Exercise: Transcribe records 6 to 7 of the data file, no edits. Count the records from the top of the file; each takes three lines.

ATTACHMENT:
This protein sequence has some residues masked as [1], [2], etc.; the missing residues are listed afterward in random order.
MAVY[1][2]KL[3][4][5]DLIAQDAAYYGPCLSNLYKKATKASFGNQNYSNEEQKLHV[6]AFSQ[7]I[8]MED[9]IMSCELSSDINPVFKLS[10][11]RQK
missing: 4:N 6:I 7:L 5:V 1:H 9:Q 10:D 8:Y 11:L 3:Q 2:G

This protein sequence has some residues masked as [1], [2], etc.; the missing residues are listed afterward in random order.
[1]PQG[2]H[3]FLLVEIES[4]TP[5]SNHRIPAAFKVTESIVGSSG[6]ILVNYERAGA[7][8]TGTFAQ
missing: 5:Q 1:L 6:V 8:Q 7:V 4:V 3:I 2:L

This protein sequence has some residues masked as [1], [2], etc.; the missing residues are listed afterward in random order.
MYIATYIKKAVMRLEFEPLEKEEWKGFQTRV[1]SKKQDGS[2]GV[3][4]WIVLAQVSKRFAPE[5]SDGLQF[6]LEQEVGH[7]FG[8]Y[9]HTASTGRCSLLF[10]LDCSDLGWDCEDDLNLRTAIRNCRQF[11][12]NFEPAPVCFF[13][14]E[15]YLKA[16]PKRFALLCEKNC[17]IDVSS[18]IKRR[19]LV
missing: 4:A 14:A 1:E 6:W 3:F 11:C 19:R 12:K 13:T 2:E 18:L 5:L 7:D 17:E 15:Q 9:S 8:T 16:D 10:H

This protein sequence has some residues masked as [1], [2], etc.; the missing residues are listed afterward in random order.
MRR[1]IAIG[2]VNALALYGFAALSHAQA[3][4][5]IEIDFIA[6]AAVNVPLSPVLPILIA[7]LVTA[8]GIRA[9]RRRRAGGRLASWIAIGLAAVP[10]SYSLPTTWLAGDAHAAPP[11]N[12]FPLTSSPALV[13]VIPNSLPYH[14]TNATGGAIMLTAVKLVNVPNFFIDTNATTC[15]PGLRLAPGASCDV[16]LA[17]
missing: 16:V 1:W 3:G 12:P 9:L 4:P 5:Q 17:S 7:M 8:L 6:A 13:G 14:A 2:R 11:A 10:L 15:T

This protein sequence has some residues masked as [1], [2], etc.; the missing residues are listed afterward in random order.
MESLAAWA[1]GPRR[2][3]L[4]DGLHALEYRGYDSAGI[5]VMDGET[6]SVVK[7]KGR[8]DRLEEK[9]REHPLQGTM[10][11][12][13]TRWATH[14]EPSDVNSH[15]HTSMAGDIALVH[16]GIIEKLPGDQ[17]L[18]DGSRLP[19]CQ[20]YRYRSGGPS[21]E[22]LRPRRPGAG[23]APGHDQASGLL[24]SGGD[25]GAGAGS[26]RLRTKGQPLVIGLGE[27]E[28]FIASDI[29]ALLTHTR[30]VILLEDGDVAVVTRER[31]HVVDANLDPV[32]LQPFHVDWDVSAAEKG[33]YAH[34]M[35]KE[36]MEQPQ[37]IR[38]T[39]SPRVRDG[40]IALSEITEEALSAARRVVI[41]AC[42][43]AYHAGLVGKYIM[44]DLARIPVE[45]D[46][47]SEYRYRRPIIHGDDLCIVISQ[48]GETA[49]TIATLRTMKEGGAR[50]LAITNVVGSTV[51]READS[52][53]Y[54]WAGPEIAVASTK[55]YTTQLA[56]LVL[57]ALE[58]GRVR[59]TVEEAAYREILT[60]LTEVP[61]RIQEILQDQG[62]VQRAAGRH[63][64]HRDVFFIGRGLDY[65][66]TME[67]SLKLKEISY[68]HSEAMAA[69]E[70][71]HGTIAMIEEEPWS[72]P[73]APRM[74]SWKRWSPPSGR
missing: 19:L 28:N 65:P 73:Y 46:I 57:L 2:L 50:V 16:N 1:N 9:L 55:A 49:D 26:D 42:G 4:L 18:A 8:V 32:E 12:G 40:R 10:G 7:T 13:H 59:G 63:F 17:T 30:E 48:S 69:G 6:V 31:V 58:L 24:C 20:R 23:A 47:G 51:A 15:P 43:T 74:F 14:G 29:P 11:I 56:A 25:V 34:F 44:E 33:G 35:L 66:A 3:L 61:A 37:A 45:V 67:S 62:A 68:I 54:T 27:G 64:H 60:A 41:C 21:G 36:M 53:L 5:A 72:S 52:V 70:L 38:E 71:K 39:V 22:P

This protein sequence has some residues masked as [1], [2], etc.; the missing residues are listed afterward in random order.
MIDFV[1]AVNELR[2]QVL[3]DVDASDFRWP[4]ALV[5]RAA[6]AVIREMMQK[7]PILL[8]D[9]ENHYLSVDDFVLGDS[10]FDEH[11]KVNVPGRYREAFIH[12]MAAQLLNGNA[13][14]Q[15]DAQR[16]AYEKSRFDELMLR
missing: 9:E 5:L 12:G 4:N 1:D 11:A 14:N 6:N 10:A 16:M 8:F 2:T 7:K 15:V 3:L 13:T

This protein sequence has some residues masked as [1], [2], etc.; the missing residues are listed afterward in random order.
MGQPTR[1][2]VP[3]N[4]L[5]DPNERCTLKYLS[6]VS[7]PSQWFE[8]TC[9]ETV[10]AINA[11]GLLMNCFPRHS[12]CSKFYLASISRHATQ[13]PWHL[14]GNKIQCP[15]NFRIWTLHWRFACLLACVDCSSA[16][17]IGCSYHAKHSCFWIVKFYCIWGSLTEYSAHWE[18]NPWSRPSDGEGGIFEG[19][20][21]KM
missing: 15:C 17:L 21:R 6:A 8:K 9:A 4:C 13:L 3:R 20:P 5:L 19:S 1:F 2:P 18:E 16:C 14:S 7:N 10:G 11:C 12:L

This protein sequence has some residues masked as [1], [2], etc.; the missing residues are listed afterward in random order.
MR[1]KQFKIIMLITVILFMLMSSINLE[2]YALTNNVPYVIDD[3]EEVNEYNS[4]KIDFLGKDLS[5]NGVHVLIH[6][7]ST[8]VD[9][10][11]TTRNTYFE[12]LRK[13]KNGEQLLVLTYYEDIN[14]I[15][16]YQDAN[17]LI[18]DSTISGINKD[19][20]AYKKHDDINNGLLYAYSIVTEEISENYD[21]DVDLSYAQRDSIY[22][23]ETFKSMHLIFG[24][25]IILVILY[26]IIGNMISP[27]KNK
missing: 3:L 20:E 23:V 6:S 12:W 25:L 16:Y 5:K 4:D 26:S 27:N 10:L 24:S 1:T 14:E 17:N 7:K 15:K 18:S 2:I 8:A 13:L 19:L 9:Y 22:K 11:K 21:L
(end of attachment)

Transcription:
This protein sequence has some residues masked as [1], [2], etc.; the missing residues are listed afterward in random order.
MIDFV[1]AVNELR[2]QVL[3]DVDASDFRWP[4]ALV[5]RAA[6]AVIREMMQK[7]PILL[8]D[9]ENHYLSVDDFVLGDS[10]FDEH[11]KVNVPGRYREAFIH[12]MAAQLLNGNA[13][14]Q[15]DAQR[16]AYEKSRFDELMLR
missing: 9:E 5:L 12:G 4:N 1:D 11:A 14:N 6:N 10:A 16:M 8:F 2:T 7:K 15:V 3:L 13:T

This protein sequence has some residues masked as [1], [2], etc.; the missing residues are listed afterward in random order.
MGQPTR[1][2]VP[3]N[4]L[5]DPNERCTLKYLS[6]VS[7]PSQWFE[8]TC[9]ETV[10]AINA[11]GLLMNCFPRHS[12]CSKFYLASISRHATQ[13]PWHL[14]GNKIQCP[15]NFRIWTLHWRFACLLACVDCSSA[16][17]IGCSYHAKHSCFWIVKFYCIWGSLTEYSAHWE[18]NPWSRPSDGEGGIFEG[19][20][21]KM
missing: 15:C 17:L 21:R 6:A 8:K 9:A 4:C 13:L 3:R 20:P 5:L 19:S 1:F 2:P 18:E 16:C 14:S 7:N 10:G 11:C 12:L